The oral intake of green tea, black tea and some of the tea constituents has been demonstrated to protect against various diseases and show protective effects on the cell. Tea is able to regulate gene expression, regulate enzymes, regulate the cell cycle, cause cell cycle arrest, induce apoptosis, and inhibit the proteasome. The aim of this study was to find proteins by a proteomic approach that may be modulated in mice drinking tea in contrast to control animals that receive water. Three groups; control, low dose, and a high dose tea group were chosen to determine the effect of tea on protein regulation of C57BL/6 male mice. Daily liquid consumption was measured, and even though the high dose group consumed less liquid they still ingested more tea than the low dose group at the end of the study. Weight gain was measured for all the groups but no significant differences were found. Some differences were found in organ weights of the low and high dose groups. There was no dose dependent effect for the liver and small intestine, while the colon showed a positive and the pancreas a negative dose dependent effect. Small intestine and liver proteins were separated by one and two dimensional gel electrophoresis. No significant differences were found for the small intestine and liver when the proteins were separated by tricine SDS PAGE. However some significant differences were found on the glycine SDS PAGE gels of both the small intestine and the liver. The small intestine had three significant bands at 66kDa, 45kDa and 10kDa. The three significant liver bands were at 110kDa, 66kDa and 14kDa. HPLC analysis of the liver 66kDa band showed that the band consisted of only one protein while the 14kDa band consisted of possibly two proteins. MS analysis of the 14kDa band identified the proteins as hypothetical protein XP_358319 (15 190Da) and immunoglobulin ƒÑ chain (13 140Da). Although the identified proteins match the molecular weight of the 14kDa band these results will need to be confirmed by MudPIT. Thirty 2DE spots of the small intestine were regulated by tea. Ten of these spots were analyzed by MALDI TOF MS, but only seven of these proteins were identified. These proteins were S-phase kinase associated protein p19, hypothetical protein XP_903753, unnamed protein product, adenylyl cyclase-associated protein 2, developmental control protein, lysosomal acid phosphatase, and cytochrome P450 (CYP2D13). All seven the small intestinal proteins will need to be confirmed by de novo sequencing, to ensure the positive identification of the proteins. Currently there is no 2DE map in literature of the small intestine. This study will provide the first 2DE map of the murine small intestine proteins. Thirty three 2DE spots of the liver were regulated by tea. Twenty of these were analyzed by MALDI TOF MS, but only fifteen of these proteins were idenitifed. These regulated proteins are: superoxide dismutase, and glutathione peroxidase that are antioxidant enzymes to counteract oxidative stress, detoxification enzymes like glutathione S-transferase mu-1, glutathione peroxidase theta-1 and cytochrome b5. Annexin A4 is able to help stabilize plasma proteins and the cytoskeleton and may induce apoptosis, keratin 8 may help with network formation and reinforcement of cellular membranes, malate dehydrogenase for energy expenditure and ketohexokinase in carbohydrate metabolism, while ubiquitin conjugating enzyme E2 plays a role in protein turn over. Other identified proteins include inosine-triphosphate-pyrophosphatase, triosephosphate-isomerase, and myoglobin. This study provides a novel 2DE map for liver protein regulation by tea. This was the first study that has taken a proteomic approach to the identification of the overall regulation of proteins by tea. The aim of this study was met by identifying the tea regulated proteins and elaborating on the protective effects and possible cancer chemo preventative effects of tea.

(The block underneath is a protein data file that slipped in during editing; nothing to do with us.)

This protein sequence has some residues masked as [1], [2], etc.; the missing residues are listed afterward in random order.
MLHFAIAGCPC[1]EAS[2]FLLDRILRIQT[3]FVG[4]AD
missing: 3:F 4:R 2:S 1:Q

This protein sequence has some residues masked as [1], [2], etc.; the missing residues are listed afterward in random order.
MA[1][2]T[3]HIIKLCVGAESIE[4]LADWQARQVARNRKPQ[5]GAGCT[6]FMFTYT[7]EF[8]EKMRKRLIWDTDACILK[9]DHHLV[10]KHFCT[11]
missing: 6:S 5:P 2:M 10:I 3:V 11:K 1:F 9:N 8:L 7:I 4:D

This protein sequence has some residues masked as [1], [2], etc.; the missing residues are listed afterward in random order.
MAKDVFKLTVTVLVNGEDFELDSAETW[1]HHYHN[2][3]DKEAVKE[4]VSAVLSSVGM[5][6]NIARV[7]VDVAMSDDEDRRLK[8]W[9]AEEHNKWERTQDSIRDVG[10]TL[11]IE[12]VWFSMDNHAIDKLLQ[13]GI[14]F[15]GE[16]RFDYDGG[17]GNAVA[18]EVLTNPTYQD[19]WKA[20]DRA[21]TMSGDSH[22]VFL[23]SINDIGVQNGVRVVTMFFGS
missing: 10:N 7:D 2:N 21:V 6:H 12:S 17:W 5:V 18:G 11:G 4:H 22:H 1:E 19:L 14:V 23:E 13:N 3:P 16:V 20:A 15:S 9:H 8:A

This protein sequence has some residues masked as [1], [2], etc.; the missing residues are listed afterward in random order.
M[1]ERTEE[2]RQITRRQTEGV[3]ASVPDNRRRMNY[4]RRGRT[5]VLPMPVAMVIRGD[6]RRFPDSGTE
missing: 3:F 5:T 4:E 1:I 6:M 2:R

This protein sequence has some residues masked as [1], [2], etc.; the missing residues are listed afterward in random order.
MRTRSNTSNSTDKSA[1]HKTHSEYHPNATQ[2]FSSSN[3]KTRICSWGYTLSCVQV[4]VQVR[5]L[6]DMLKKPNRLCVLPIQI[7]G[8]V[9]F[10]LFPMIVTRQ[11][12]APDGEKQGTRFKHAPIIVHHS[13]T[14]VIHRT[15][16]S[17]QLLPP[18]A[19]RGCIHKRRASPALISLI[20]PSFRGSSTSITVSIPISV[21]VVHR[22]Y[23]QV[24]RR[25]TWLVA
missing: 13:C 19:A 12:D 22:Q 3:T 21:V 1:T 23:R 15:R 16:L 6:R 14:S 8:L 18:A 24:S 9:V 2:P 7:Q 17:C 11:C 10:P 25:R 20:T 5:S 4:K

Dissertation (MSc (Biochemistry))--University of Pretoria, 2007.